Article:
From education to employment

DfE publishes guidance to help schools and colleges further engage with National Citizen Service

The Department for Education has launched a new practical guide to help schools and colleges across the country further engage with National Citizen Service (NCS) and find out more about its benefits for pupils.

The resource explains how the government backed programme is proven to help participants build skills for work and life, while taking on challenges and contributing to their community. NCS already engages with over 90 per cent of schools and colleges in England but expects that the guidance will deepen schools’ and colleges’ understanding and promotion of the programme.

Ipsos Mori data shows that 7 in 10 NCS graduates feel more confident about getting a job as a result of taking part. In addition, NCS helps young people build broader life skills including leadership, teamwork, communication and tolerance, and UCAS recommends that students include NCS in their personal statement when applying to university.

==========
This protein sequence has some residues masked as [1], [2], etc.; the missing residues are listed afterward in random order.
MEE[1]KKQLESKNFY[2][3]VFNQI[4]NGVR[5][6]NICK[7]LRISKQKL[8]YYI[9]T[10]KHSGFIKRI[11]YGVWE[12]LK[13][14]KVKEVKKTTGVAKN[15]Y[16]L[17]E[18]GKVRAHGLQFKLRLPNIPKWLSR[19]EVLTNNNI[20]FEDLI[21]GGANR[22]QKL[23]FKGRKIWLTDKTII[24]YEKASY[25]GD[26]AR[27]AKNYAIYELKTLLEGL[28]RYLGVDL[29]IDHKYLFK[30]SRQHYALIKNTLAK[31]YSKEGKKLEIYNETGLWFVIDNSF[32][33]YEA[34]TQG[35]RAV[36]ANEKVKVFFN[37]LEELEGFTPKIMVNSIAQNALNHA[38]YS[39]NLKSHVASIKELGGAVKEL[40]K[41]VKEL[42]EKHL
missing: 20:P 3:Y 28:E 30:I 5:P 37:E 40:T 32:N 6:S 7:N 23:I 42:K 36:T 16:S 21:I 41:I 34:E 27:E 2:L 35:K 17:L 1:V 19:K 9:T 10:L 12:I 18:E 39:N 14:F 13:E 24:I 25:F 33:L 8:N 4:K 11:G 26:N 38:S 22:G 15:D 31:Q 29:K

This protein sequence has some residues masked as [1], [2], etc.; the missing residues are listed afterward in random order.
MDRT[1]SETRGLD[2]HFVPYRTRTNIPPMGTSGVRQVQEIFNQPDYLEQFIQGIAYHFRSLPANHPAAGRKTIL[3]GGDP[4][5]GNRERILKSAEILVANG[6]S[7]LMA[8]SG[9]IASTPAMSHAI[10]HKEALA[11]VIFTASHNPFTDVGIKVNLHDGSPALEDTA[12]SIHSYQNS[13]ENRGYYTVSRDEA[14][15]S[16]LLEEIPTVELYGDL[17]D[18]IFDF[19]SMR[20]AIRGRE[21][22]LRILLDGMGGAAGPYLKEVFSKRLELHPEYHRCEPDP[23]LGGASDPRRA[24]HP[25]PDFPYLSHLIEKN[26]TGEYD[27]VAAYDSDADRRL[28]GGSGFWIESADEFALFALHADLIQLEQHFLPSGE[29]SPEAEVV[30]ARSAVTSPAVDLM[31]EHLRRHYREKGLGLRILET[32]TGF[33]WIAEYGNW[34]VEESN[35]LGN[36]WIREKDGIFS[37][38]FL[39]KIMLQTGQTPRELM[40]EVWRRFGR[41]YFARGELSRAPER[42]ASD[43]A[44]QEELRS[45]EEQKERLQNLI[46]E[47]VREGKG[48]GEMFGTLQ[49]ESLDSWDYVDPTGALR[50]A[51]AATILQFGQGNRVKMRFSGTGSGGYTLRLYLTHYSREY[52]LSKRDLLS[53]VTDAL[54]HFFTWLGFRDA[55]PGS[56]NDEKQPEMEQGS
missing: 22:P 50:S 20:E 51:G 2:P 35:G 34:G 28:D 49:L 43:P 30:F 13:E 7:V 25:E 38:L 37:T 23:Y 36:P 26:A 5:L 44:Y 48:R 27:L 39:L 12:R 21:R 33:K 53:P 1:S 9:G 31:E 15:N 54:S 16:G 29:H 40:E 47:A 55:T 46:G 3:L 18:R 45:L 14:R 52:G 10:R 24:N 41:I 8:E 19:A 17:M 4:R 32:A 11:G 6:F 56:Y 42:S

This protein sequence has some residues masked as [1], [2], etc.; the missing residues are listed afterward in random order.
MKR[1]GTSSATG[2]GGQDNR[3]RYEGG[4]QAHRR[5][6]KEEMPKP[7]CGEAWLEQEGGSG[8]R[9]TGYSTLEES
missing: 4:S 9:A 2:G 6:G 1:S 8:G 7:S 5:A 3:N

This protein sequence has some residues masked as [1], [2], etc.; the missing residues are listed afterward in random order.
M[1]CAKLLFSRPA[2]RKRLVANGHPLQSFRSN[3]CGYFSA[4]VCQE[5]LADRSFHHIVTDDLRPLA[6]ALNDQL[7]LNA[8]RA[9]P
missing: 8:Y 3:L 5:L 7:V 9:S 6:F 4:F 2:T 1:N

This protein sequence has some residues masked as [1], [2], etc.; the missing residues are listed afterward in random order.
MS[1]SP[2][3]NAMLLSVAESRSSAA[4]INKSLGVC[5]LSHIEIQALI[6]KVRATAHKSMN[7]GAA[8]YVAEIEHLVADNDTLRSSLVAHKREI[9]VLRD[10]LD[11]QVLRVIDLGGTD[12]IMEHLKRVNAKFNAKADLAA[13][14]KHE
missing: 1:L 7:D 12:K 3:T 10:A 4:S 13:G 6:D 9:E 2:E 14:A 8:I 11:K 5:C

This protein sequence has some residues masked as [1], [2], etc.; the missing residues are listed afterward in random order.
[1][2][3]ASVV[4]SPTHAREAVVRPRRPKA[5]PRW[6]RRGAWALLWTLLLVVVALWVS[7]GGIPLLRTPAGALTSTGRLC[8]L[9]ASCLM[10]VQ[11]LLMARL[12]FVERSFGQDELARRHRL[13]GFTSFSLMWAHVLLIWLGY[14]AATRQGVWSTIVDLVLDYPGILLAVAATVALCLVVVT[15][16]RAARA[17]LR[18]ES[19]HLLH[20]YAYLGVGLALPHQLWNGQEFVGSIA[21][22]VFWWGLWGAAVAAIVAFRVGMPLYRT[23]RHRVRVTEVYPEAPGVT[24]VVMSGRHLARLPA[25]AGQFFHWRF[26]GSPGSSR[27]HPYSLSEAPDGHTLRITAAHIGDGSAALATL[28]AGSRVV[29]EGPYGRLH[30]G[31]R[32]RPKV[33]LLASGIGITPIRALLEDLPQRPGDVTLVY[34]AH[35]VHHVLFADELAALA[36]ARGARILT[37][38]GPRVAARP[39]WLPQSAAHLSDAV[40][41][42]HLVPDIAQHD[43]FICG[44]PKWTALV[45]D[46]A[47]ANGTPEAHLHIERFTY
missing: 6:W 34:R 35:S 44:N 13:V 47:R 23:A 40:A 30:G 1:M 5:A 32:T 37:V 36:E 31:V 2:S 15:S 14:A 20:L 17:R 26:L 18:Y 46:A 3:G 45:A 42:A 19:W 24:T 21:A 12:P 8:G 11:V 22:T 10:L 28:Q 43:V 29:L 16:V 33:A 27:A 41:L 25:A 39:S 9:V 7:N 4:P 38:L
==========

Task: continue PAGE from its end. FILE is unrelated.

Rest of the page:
Given the various benefits of NCS, the Department for Education aims to ensure the programme is available to every year 11 and year 12 student, and to make it as easy as possible for schools and colleges to work with NCS.

Its guidance includes:

  • Getting to know NCS and arranging visits to your school or college
  • How to promote NCS in your school or college
  • Embedding NCS in your citizenship or PSHE education

The Department for Education resource follows the publication in July of Ofsted’s termly guidance for school inspectors, which drew inspectors’ attention to the NCS programme.  The guidance states that, as part of their evidence for Ofsted inspections, schools can draw on pupils’ participation in NCS, for example as part of the schools’ provision for their personal development or their spiritual, moral, social and cultural development. Ofsted notes that where schools present evidence about their involvement in NCS, inspectors can report on the impact of the service on relevant aspects of the school and outcomes for participating pupils.

NCS has produced a simple online checklist that will help schools and colleges show how many students took part in NCS, what their experiences were and what they did on the programme. The checklist, which will make it straightforward for schools and colleges to evaluate the impact and show Ofsted and others how they have engaged with NCS, can be accessed here alongside the NCS searchable database which allows schools and colleges to see how many of their students took part in NCS last year.